• One of my favorite places in Tulsa, Philbrook Museum of Art, is the setting for some of the series' most significant action, along with Philbrook's elaborate gardens.

    Just take a look: can't you imagine vampyres hanging out here?

  • Last but most definitely not least are the famous Tulsa tunnels running underneath the city's downtown and connecting many of its most prominent buildings. Originally built to move freight, the tunnels became popular with the more security-conscious of the wealthy businessmen after the 1932 kidnapping of the Lindbergh baby. Rumor has it these tunnels also moved alcohol during Prohibition -- supplying the oil needed to fuel the oil tycoons, as it were. In the Casts' novels, the tunnels become the territory of a new breed of so-called "red vampyres." Click here to see a photo set of the tunnels and the buildings they connect. Click here to read more about the tunnels.

    Philtower Underground Tunnel

Text of the Day: Beyond its Tulsa setting, the House of Night series is also known for its incorporation of pagan, Wiccan, and Catholic traditions, Manichean thought, and especially Cherokee mythology, the latter of which explains the presence of Raven Mockers as characters. It seemed fitting to quote today from the classic Myths of the Cherokees by James Mooney (1861-1921) for more information about the terrifying Raven Mockers.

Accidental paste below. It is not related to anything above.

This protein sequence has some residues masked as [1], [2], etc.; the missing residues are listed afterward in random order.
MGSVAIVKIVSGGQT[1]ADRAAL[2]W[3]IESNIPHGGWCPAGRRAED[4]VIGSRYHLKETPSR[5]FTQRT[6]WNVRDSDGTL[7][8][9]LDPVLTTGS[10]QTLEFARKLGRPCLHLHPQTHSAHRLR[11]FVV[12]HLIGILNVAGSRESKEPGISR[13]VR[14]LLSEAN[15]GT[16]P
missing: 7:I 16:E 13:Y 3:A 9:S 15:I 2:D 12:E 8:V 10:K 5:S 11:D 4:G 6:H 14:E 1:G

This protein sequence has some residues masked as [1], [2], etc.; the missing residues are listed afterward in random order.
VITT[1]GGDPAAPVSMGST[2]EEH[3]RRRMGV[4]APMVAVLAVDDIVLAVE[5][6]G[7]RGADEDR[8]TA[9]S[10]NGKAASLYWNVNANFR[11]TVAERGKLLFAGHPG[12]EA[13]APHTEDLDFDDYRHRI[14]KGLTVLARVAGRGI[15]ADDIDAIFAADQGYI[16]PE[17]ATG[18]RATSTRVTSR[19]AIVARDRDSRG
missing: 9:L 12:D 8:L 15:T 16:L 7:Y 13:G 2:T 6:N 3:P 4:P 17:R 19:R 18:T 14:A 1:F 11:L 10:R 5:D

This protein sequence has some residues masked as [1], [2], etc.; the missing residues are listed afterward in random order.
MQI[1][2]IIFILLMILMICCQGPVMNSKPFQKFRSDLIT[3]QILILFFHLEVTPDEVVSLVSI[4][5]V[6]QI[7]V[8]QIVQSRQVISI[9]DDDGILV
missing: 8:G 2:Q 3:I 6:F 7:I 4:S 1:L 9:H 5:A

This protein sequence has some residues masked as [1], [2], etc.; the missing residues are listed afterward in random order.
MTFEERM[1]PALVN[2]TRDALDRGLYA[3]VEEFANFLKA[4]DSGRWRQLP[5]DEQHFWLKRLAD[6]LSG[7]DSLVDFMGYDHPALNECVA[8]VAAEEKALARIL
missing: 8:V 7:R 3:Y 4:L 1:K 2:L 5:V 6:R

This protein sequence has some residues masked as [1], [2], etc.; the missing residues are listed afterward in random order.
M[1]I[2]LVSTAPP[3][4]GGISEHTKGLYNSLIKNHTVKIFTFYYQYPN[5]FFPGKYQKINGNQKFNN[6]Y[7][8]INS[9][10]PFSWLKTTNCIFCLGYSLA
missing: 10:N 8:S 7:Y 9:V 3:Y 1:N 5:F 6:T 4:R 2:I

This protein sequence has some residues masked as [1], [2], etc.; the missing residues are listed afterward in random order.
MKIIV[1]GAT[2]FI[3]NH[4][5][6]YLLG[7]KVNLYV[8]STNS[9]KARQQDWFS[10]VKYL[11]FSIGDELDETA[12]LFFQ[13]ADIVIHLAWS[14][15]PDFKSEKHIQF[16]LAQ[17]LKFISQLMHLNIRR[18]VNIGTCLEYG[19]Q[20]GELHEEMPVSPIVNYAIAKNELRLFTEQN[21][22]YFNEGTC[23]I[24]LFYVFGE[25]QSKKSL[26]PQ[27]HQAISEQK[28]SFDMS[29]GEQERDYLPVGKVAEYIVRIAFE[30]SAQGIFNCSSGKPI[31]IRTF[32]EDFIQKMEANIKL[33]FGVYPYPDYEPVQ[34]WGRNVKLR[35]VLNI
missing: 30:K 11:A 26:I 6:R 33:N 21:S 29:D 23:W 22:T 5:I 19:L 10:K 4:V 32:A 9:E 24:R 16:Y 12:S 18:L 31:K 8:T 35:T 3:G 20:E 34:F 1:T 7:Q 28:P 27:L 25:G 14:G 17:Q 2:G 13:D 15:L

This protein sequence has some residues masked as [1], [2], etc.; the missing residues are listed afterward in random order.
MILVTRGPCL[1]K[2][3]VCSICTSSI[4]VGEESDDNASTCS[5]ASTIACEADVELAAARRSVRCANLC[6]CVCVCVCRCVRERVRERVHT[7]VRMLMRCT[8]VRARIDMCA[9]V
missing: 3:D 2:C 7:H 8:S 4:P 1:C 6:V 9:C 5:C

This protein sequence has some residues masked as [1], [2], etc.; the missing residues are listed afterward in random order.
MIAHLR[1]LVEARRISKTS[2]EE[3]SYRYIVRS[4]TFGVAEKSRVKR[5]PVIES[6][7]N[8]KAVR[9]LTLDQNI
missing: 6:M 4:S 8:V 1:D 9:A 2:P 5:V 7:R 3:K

Of all the Cherokee wizards or witches the most dreaded is the Raven Mocker (Kâ'lanû Ahkyeli'skï), the one that robs the dying man of life. They are of either sex and there is no sure way to know one, though they usually look withered and old, because they have added so many lives to their own.

At night, when some one is sick or dying in the settlement, the Raven Mocker goes to the place to take the life. He flies through the air in fiery shape, with arms outstretched like wings, and sparks trailing behind, and a rushing sound like the noise of a strong wind. Every little while as he flies he makes a cry like the cry of a raven when it "dives" in the air--not like the common raven cry--and those who hear are afraid, because they know that some man's life will soon go out.

Read James Mooney's complete description of the Raven Mockers here.
eldritchhobbit: (SF/Planets and interplanetary travel)
ReConStruction, The 10th Occasional North American Science Fiction Convention was a success!

In the attempt not to write a novel-length report, I am limiting myself to the highest of the high points:

In Which Much SF Goodness Ensues